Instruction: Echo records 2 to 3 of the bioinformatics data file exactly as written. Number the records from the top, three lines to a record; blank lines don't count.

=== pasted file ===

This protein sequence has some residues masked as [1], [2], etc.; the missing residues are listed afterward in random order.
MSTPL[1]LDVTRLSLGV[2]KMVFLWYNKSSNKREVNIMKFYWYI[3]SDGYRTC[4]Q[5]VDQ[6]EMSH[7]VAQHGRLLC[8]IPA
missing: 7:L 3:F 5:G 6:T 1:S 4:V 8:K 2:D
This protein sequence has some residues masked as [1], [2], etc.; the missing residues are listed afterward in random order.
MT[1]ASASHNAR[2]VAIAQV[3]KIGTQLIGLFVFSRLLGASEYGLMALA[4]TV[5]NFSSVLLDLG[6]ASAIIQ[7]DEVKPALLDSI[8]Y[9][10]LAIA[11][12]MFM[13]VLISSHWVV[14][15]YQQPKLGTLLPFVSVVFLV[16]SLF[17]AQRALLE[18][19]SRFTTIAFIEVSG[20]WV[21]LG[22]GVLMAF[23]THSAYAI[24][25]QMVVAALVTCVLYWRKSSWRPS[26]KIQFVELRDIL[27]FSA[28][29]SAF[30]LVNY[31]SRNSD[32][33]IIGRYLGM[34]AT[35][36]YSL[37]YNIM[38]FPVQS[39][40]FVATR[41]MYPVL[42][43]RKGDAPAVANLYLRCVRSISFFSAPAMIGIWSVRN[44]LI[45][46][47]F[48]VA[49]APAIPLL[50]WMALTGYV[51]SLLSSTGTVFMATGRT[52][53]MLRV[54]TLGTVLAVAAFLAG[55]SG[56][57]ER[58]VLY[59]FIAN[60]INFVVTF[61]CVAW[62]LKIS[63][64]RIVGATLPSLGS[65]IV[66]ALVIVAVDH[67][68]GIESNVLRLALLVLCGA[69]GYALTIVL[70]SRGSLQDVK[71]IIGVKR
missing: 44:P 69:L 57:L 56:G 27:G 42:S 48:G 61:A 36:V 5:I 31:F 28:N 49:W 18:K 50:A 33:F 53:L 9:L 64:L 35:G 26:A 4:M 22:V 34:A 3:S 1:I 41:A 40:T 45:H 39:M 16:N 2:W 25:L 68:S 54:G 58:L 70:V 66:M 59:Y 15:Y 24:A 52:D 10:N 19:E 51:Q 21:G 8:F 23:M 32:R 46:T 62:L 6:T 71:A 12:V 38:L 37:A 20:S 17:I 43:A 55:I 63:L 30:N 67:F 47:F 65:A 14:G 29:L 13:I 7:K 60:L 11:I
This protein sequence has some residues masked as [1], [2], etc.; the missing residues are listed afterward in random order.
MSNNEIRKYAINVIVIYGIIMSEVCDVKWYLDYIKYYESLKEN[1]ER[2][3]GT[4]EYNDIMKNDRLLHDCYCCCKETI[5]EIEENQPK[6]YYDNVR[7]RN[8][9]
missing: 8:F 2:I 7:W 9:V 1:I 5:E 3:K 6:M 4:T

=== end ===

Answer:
This protein sequence has some residues masked as [1], [2], etc.; the missing residues are listed afterward in random order.
MT[1]ASASHNAR[2]VAIAQV[3]KIGTQLIGLFVFSRLLGASEYGLMALA[4]TV[5]NFSSVLLDLG[6]ASAIIQ[7]DEVKPALLDSI[8]Y[9][10]LAIA[11][12]MFM[13]VLISSHWVV[14][15]YQQPKLGTLLPFVSVVFLV[16]SLF[17]AQRALLE[18][19]SRFTTIAFIEVSG[20]WV[21]LG[22]GVLMAF[23]THSAYAI[24][25]QMVVAALVTCVLYWRKSSWRPS[26]KIQFVELRDIL[27]FSA[28][29]SAF[30]LVNY[31]SRNSD[32][33]IIGRYLGM[34]AT[35][36]YSL[37]YNIM[38]FPVQS[39][40]FVATR[41]MYPVL[42][43]RKGDAPAVANLYLRCVRSISFFSAPAMIGIWSVRN[44]LI[45][46][47]F[48]VA[49]APAIPLL[50]WMALTGYV[51]SLLSSTGTVFMATGRT[52][53]MLRV[54]TLGTVLAVAAFLAG[55]SG[56][57]ER[58]VLY[59]FIAN[60]INFVVTF[61]CVAW[62]LKIS[63][64]RIVGATLPSLGS[65]IV[66]ALVIVAVDH[67][68]GIESNVLRLALLVLCGA[69]GYALTIVL[70]SRGSLQDVK[71]IIGVKR
missing: 44:P 69:L 57:L 56:G 27:G 42:S 48:G 61:A 36:V 5:I 31:F 28:N 49:W 18:K 50:A 33:F 53:L 9:L 64:L 35:G 26:A 4:M 22:V 34:A 3:S 1:I 41:A 40:T 45:H 39:M 16:N 2:W 25:L 68:S 54:G 58:L 70:V 66:M 59:Y 15:Y 24:A 52:D 10:N 19:E 51:Q 21:G 8:F 23:M 32:R 46:T 62:L 6:T 71:A 12:V 38:L 37:A 20:S 17:I 43:A 55:I 63:L 30:N 67:F 47:F 65:A 14:G 29:L 13:I 7:K 60:L 11:I
This protein sequence has some residues masked as [1], [2], etc.; the missing residues are listed afterward in random order.
MSNNEIRKYAINVIVIYGIIMSEVCDVKWYLDYIKYYESLKEN[1]ER[2][3]GT[4]EYNDIMKNDRLLHDCYCCCKETI[5]EIEENQPK[6]YYDNVR[7]RN[8][9]
missing: 8:F 2:I 7:W 9:V 1:I 5:E 3:K 6:M 4:T